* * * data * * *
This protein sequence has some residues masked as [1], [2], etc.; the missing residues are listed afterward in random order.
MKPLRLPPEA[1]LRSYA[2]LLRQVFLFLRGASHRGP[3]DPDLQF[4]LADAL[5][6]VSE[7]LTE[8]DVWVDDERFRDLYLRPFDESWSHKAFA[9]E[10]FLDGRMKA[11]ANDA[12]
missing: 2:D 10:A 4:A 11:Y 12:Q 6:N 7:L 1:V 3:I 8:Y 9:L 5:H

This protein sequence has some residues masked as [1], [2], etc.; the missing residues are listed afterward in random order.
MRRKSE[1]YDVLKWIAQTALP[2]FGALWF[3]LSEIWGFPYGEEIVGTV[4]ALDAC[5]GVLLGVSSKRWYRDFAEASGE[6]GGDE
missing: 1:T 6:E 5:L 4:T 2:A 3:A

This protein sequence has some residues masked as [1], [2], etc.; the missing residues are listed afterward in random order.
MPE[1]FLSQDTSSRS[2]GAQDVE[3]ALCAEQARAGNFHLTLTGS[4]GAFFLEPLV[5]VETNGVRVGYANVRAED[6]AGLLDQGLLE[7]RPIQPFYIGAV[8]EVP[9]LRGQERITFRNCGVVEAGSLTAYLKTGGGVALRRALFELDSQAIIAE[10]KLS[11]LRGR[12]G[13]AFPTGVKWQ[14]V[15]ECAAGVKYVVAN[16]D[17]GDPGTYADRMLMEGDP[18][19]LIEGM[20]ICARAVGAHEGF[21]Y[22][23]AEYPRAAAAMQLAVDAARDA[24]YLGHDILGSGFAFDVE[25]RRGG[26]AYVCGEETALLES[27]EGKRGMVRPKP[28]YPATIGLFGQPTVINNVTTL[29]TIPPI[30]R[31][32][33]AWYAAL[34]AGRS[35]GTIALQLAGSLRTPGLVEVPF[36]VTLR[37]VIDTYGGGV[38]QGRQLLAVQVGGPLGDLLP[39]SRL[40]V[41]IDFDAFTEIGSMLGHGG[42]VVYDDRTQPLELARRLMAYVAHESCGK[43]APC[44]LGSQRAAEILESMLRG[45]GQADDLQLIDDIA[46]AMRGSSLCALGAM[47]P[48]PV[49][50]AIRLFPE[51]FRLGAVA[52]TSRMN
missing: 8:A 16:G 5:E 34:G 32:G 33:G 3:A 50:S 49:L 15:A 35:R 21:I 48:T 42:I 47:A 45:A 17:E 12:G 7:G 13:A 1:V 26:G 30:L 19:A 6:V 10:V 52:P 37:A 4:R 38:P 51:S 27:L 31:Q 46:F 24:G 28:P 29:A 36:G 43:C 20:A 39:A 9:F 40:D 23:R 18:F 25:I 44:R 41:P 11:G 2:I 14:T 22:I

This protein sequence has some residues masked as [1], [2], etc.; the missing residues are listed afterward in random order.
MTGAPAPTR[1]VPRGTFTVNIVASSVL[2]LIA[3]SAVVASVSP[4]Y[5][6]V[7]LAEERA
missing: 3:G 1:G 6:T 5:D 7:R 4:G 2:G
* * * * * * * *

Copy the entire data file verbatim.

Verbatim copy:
This protein sequence has some residues masked as [1], [2], etc.; the missing residues are listed afterward in random order.
MKPLRLPPEA[1]LRSYA[2]LLRQVFLFLRGASHRGP[3]DPDLQF[4]LADAL[5][6]VSE[7]LTE[8]DVWVDDERFRDLYLRPFDESWSHKAFA[9]E[10]FLDGRMKA[11]ANDA[12]
missing: 2:D 10:A 4:A 11:Y 12:Q 6:N 7:L 1:V 3:I 8:Y 9:L 5:H

This protein sequence has some residues masked as [1], [2], etc.; the missing residues are listed afterward in random order.
MRRKSE[1]YDVLKWIAQTALP[2]FGALWF[3]LSEIWGFPYGEEIVGTV[4]ALDAC[5]GVLLGVSSKRWYRDFAEASGE[6]GGDE
missing: 1:T 6:E 5:L 4:T 2:A 3:A

This protein sequence has some residues masked as [1], [2], etc.; the missing residues are listed afterward in random order.
MPE[1]FLSQDTSSRS[2]GAQDVE[3]ALCAEQARAGNFHLTLTGS[4]GAFFLEPLV[5]VETNGVRVGYANVRAED[6]AGLLDQGLLE[7]RPIQPFYIGAV[8]EVP[9]LRGQERITFRNCGVVEAGSLTAYLKTGGGVALRRALFELDSQAIIAE[10]KLS[11]LRGR[12]G[13]AFPTGVKWQ[14]V[15]ECAAGVKYVVAN[16]D[17]GDPGTYADRMLMEGDP[18][19]LIEGM[20]ICARAVGAHEGF[21]Y[22][23]AEYPRAAAAMQLAVDAARDA[24]YLGHDILGSGFAFDVE[25]RRGG[26]AYVCGEETALLES[27]EGKRGMVRPKP[28]YPATIGLFGQPTVINNVTTL[29]TIPPI[30]R[31][32][33]AWYAAL[34]AGRS[35]GTIALQLAGSLRTPGLVEVPF[36]VTLR[37]VIDTYGGGV[38]QGRQLLAVQVGGPLGDLLP[39]SRL[40]V[41]IDFDAFTEIGSMLGHGG[42]VVYDDRTQPLELARRLMAYVAHESCGK[43]APC[44]LGSQRAAEILESMLRG[45]GQADDLQLIDDIA[46]AMRGSSLCALGAM[47]P[48]PV[49][50]AIRLFPE[51]FRLGAVA[52]TSRMN
missing: 8:A 16:G 5:E 34:G 32:G 33:G 3:A 50:S 49:L 15:A 35:R 21:I 48:T 42:I 47:A 45:A 17:E 12:G 7:G 13:A 1:V 26:G 30:L 19:A 6:V 10:V 52:P 37:A 4:R 38:P 51:S 27:L 31:Q 46:F 24:G 28:P 29:A 36:G 43:C 20:A 39:A 9:F 40:D 23:R 18:F 25:I 44:R 41:P 11:G 2:I 14:T 22:I

This protein sequence has some residues masked as [1], [2], etc.; the missing residues are listed afterward in random order.
MTGAPAPTR[1]VPRGTFTVNIVASSVL[2]LIA[3]SAVVASVSP[4]Y[5][6]V[7]LAEERA
missing: 3:G 1:G 6:T 5:D 7:R 4:G 2:G